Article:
Tips on 'how to' take attendance?

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marigolds:
My classes are between 19-40 most of the time. I use all of these (the short quiz at the beginning of class which jump-starts discussion after; the seating chart; calling of the roll on the first couple of days to learn names; and the check-them-off-while-they-work-on-things method.)

When I was TA-ing for a large class I sent around a sign-in sheet every day with one column for them to print their name and one column headed "Signature (Honor Code violation to sign another student in)." I figure that way had several benefits: they had access to only that day's sheet, so couldn't change earlier attendance records; I had two samples of their handwriting to compare if I suspected that they signed another student in; and if they DID sign someone else in with the warning staring in their face, I had a record that they knew the consequences.

fishprof:
I have notecards with students names on them that I flip though during lecture as I ask questions.  If they aren't there, I record the date.  I don't always get through the deck in one class, but they can't/don;t know that.

I also don't have an attendance policy (miss all you like, you'll only fail yourself), but they act as if I do, because of the cards (which is where I track smart points as well - see Jedi Mind Tricks Thread)

opsman:
A number of you have mentioned that you have courses capped at 30 - 40 students. I assume this is because you teach fairly rigorous topics in the STEM disciplines, but if not I wanted to ask if this is a widespread practice?

We have classrooms that seat either 45, 66, or 80 students, and we are required to maintain a minimum enrollment cap at 75% classroom utilization (i.e., 34 - 60 students depending on classroom size). So a typical class size for us is on the order of 55 - 65 students, with some of our courses actually hitting the 80 seat max.

melba_frilkins:
Quote from: opsman on January 20, 2013,  4:27:28 PM

A number of you have mentioned that you have courses capped at 30 - 40 students. I assume this is because you teach fairly rigorous topics in the STEM disciplines, but if not I wanted to ask if this is a widespread practice?




The type and size of institution can make the most difference there. For example, the same freshman Intro to X course could see a cap of 30-40 at one school and in the hundreds at another.

infopri:
I have always taken roll at the start of class for at least the first two weeks, mostly to learn their names/faces and partly to send the message that attendance is required (although it's also in the syllabus).  After I knew all the names/faces, I started using a sign-in sheet.  It wasn't hard to see when two people were signed in with the same handwriting (even if it was disguised on one of the lines).  Lately (the past year or two) I've just been taking the roll, although, again, I learn the names/faces quickly, which means I can just look around and make a present/absent mark on my roster, rather than take the time to actually call the names.  (I do call out names of the absentees, to make sure that they really aren't there, rather than that I just didn't notice them.)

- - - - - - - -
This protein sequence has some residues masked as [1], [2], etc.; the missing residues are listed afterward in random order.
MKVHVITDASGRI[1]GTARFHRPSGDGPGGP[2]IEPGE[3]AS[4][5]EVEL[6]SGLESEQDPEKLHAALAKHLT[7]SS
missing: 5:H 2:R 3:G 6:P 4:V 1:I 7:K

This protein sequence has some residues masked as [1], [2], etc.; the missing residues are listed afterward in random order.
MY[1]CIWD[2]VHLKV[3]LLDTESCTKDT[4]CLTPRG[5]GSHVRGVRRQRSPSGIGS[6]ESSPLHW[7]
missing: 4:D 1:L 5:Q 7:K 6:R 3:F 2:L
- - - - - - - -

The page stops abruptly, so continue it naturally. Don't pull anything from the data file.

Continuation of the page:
Quote from: marigolds on January 18, 2013,  1:19:41 PM

When I was TA-ing for a large class I sent around a sign-in sheet every day with one column for them to print their name and one column headed "Signature (Honor Code violation to sign another student in)."


I used to have them sign a blank piece of paper, but that created work for me, as the names weren't in alpha order (and my gradebook was).  I quickly learned to print out a roster (with just their names) and have them sign next to their printed name.  I had the current date at the top.  The next class, I'd print it out again, with the new current date (easy as pie in Excel), and do it again.

Quote from: opsman on January 20, 2013,  4:27:28 PM

A number of you have mentioned that you have courses capped at 30 - 40 students. I assume this is because you teach fairly rigorous topics in the STEM disciplines, but if not I wanted to ask if this is a widespread practice?


I am in a highly interdisciplinary field, and thus it overlaps with a part of the STEM world--but my field is not itself really a STEM field.  My classes these days are usually capped.  My grad class is usually capped at either 24 or 30, even though I'm teaching it online, because that's a good class size, pedagogically, for the material.  My undergrad face-to-face classes are capped at 25 because they need to use lab computers, and that's how many we have.  In the past, though, in classes that had both undergrads (seniors) and master's students, I've had as many as about 40 or 45.  I've never had the huge lecture-hall classes some of you describe, although back in the day that was mostly because of my luck of the draw.  (They had enough people to teach those big classes, and I was the only one or the only one of two who could teach the smaller, more specialized classes.)

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